Nienke Groskamp in the European Review of Books:
In Hound of the Baskervilles (1902) by Sir Arthur Conan Doyle, Sherlock Holmes examines a note written on a snippet from The Times. He concludes its author was an « educated man who wished to pose as an uneducated one, and his effort to conceal his own writing suggests that that writing might be known. » Dr. Mortimer calls it guesswork, but Holmes disagrees: « It is the scientific use of the imagination. »
On the cusp of science and imagination — that is where Holmes operates. And, like many other fictional brilliant crime-solvers — whether their talent comes from genius-level observational skills (like Monk or The Mentalist’s Patrick Jane) or psychic abilities (like Medium’s Allison DuBois) — he works outside of the institutional police structure. On BBC’s Sherlock, Officer Lestrade refuses to let Sherlock do a medical examination, telling him, « I’m breaking every rule letting you in here. » Holmes responds: « Yes … Because you need me. » Lestrade lowers his eyes in resignation. « Yes, I do. God help me. »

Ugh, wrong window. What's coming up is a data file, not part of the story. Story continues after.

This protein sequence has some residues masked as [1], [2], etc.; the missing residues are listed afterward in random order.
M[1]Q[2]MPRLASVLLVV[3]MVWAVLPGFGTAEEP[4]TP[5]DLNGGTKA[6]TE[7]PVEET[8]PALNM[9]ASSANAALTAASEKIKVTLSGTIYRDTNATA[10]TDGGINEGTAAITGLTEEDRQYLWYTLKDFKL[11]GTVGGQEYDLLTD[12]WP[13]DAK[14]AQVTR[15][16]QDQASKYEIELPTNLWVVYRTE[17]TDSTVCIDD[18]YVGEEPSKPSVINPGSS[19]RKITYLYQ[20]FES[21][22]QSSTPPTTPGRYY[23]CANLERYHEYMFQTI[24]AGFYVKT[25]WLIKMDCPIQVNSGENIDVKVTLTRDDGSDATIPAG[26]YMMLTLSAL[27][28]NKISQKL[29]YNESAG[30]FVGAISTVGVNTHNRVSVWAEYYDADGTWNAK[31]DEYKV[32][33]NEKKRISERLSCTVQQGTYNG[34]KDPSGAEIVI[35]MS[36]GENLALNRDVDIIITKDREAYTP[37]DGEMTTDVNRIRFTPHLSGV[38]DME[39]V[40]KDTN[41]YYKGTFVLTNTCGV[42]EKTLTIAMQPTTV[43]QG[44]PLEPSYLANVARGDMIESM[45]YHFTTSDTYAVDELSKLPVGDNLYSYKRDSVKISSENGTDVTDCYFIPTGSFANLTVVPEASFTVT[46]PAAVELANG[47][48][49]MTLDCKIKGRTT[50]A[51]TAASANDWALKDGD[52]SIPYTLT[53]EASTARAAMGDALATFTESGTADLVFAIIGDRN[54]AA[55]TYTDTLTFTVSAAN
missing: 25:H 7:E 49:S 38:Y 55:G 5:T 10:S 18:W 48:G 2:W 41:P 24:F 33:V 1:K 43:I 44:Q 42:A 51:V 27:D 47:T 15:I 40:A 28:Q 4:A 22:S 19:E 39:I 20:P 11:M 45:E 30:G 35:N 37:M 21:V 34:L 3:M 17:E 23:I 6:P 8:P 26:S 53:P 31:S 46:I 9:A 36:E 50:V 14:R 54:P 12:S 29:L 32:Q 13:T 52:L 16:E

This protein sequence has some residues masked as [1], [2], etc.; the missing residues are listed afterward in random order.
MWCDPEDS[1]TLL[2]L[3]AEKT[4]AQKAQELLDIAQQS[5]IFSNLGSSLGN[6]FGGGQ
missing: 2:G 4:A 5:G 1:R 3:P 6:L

Holmes is fictional, but the police’s openness to — even dependence on — the perspective of unconventional outsiders most definitely isn’t.